10. Drink them

If eating cooked or raw vegetables is still proving troublesome for you, why not try juicing them?

Do remember however, that no matter how many glasses you drink it will only count for one serving of vegetables per day.

Do you have any tips for making a veggie-hater into a veggie-lover? I’d love to hear your suggestions!

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Comments 16

  1. Cathy in NZ

    I eat raw vegetables as well…here in NZ we can buy a small package of baby carrots which are easy to rip open and munch away on. I know there are other small packages as well including smaller cut things in self seal baggies.

    But I also am a fan of frozen vegetables and the manufacturers are starting to think less of those tiny weeny diced veges and making them much more ordinary sized. The reason I like the frozen veges is not only the convenience but as a single at home, it means I can have a variety and not find some ‘soggy, saggy’ item in the vege box…

    Not sure I do anything really magic with veges but I like what I do for me :-)

    Cathy in NZ’s last blog post..Tasks to do:

  2. Melanie

    Hi Cathy,
    Good to hear from you again!! :-)

    As long as you’re happy with what you make that’s the main thing! I’m a big fan of frozen veggies too, esp for singles and elderly etc who may use less- it’s horrible when you go into your fridge and discover a soggy mess of something that used to be a vegetable…yuk!

  3. Brian

    I hate veggies with a passion, but I finally figured out a way to eat them. Chipotle Tabsco sauce, I douse anything green in it and it doesn’t really matter what it tastes like because the sauce is awesome and It is way less calories than ranch dressing or anything like that.

  4. Dan Marek

    I like to buy fresh veggies – carrots, broccoli, cauliflower, zuchini, and cut them all up and leave them in a container fresh. Then I quickly microwave 2-3 mins a couple cups of my mixed veggies as desired. I just throw them in a ziplock with a little water. They come up a little steamed and still very fresh tasting! I don’t always get them in, so I take my greens, protein, fiber, probiotics, etc… supplement once a day also (Greentein.com)

  5. Kris @Krazy_Kris

    Coming from someone who ate virtually no veggies to someone who eats lots everyday, I used all these tips! It’s all about flavor – roasting, saute, herbs, nuts – mmmmmmmm! My best health investment (next to my HR monitor) was my pyrex bowls with lids. Store them, pack them, and eat them. Thanks so much for posting.

    1. Melanie

      That’s great! I also have little bowls which were the best investment EVER… Pampered Chef ones, I don’t know if you have that in the US? But, they are fab!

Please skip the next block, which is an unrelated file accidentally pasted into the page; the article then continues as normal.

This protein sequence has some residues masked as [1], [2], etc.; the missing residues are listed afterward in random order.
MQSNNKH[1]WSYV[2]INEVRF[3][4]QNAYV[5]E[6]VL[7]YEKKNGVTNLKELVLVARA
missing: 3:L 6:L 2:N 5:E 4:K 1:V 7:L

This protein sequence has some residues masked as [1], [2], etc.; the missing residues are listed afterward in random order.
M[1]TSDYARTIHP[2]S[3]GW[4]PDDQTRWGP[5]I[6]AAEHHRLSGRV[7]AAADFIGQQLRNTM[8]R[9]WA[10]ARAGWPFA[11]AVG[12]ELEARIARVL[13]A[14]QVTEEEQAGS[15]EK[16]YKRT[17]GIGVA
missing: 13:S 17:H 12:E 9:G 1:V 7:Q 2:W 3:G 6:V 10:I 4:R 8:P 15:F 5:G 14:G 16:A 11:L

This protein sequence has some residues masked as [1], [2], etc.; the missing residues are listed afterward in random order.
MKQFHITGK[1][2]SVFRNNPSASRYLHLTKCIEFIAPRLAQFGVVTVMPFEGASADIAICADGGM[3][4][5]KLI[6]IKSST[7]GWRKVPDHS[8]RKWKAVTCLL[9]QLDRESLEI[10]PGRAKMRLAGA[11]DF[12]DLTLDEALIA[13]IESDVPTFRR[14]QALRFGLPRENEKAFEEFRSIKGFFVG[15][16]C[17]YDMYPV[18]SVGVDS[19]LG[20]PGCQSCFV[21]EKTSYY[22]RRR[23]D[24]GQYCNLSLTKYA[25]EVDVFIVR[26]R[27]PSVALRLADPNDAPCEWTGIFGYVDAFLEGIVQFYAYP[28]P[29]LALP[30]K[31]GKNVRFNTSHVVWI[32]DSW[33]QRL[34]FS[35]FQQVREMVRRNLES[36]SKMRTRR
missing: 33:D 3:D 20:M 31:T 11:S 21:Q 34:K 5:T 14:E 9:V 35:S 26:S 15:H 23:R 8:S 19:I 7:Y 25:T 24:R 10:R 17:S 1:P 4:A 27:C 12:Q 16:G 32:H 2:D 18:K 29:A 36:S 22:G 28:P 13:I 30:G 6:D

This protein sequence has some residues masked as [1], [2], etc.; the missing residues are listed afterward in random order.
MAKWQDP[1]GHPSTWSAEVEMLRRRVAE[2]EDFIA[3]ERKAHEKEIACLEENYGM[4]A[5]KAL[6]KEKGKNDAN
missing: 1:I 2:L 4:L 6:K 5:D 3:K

6. Kailly

    I have to say that seasoning is EVERYTHING when it comes to vegetables. So I agree with this article 100%. But I also suggest to anyone who has struggles mixing spices to go for asian dishes(especially thai). Forget what Panda Express taught you. Asians are quite smart in how they plate themselves. Notice how they mix rice with broccoli and soy sauce. And Indians are very good in using spices such as chat masala and black salt to spice up their food. Eating something that appears foreign really motivates you to try something new.

    My mom’s an Indian and she would just mix grilled tomatoes, onions, bell peppers, and paneer(cheese) pieces and sprinkle them with black back salt. SO DELICIOUS. And soy sauce is a real good tool to make something bland like tofu into something totally different.

  7. Brian B.

    I have tried everything and I still can’t stomach veggies without dry heaving 1000000 times! I am nervous for my health. Are there any bother. Suggestions? Or should I just take a good multivitamin everyday?

    1. Melanie

      Hi Brian,
      I would certainly recommend a multivitamin if your diet is lacking. One option might be vegetable supplements, perhaps that is something you could look into? Have you every spoken to your doctor about all of this?

    1. Beans

      Who decides what the quantity of one portion is? Was it in some sacred text found under a former 70,000 temple? Was it a way to sell more vegetables by the food farming industry?

      Canned tomato soup counts as your 1 a day. They don’t mention that sugar content is also your 1 a day.

      Juicing veg means the carbs are more quickly digested meaning your insulin shoots higher. Still better than doughnuts though.